You either die a hero, or you live long enough to see yourself become the villainIs a great line. There's a resonance to it. There's something to it that feels right and true. But why is that? Is that simply because, as watchers of heroism, we so recently end up with disappointment when the heros fall. Is it because such falls seem so commonplace that there's almost an inevitability to it?
And why is that it that such seeming inevitability has set it? Is it that, once you become a hero, you feel compelled to do more and more to achieve that heroic affirmation ...and that with each successive heroic act, that affirmation conveys a feeling of what was done was The Right ThingTM? And is it similarly inevitable that, with being so frequently credited for doing The Right ThingTM that you begin to assume that you, yourself, are inherently RightTM. And being RightTM, you reach a state of feeling above reproach? And, once you reach that state, you start doing things that you think are right, but are, really, only right in your mind?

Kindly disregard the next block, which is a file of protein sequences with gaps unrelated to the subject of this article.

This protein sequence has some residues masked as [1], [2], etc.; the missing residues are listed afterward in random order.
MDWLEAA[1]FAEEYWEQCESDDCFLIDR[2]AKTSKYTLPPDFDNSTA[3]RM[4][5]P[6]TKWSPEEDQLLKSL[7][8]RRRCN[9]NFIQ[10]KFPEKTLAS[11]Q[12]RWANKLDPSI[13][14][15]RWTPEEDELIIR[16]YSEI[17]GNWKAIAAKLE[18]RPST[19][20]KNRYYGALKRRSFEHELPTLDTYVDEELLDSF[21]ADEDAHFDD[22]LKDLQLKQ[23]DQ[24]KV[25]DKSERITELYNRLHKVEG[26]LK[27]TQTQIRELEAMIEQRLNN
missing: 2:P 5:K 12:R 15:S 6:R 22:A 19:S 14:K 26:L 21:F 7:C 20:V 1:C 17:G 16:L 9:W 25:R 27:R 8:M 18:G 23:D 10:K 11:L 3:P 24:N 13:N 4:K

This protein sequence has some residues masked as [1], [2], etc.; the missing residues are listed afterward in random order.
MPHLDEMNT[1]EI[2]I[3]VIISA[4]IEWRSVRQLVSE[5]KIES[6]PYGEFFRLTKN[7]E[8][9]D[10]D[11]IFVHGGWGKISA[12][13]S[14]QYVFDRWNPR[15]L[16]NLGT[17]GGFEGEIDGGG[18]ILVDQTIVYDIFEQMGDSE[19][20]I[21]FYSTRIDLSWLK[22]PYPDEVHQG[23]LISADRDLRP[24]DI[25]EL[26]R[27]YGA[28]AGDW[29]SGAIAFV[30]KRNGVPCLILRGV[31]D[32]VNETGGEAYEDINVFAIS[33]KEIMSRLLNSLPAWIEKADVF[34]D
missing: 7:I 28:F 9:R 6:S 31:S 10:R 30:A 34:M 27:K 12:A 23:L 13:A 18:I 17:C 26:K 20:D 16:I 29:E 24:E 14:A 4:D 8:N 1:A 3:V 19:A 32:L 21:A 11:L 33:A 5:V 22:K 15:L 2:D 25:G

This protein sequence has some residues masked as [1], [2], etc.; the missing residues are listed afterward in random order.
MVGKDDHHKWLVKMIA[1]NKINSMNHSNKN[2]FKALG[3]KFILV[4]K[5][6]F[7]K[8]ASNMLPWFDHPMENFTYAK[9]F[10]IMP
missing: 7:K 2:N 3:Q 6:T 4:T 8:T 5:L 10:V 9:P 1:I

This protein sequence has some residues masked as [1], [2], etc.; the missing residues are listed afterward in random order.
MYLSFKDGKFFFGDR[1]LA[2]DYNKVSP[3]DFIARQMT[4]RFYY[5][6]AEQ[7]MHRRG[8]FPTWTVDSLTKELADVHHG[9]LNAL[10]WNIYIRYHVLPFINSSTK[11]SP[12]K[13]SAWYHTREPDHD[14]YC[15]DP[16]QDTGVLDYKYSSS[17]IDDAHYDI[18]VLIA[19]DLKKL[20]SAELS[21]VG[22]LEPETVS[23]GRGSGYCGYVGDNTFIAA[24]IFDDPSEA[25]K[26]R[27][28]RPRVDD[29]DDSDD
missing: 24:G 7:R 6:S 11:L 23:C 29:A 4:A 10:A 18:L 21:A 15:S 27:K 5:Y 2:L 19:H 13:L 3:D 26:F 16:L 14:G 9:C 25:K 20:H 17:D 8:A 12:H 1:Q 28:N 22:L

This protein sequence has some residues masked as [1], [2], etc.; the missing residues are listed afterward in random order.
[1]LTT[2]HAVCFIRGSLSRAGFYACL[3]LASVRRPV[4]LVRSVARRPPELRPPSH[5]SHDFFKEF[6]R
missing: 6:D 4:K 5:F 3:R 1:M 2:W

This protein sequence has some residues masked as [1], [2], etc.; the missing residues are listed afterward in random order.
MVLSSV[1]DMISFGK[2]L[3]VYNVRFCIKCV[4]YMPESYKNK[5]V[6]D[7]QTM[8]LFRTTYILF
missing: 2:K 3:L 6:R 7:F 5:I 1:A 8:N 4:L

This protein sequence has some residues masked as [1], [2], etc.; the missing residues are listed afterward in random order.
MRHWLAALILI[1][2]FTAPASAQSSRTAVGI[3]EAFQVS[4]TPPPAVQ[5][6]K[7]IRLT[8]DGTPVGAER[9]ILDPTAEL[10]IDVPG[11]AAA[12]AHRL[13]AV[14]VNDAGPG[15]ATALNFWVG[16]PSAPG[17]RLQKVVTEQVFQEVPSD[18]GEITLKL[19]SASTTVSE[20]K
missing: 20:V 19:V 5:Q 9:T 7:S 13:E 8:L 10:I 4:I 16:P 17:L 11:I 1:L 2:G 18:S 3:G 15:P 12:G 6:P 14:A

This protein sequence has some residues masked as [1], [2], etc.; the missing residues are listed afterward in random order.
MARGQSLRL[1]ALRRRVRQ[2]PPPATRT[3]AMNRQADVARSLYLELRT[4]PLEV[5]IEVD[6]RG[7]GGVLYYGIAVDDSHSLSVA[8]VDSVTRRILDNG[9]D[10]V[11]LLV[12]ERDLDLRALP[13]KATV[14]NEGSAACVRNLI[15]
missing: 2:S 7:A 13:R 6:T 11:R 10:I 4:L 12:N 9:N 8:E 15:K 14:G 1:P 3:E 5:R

I dunno. Don't really have answers - just questions that are probably very trite. It only really comes up because some neuron was provoked to fire in response to all of the turmoil surrounding various PDs ...especially of the NYPD. In any case, it feels like similar forces are at play.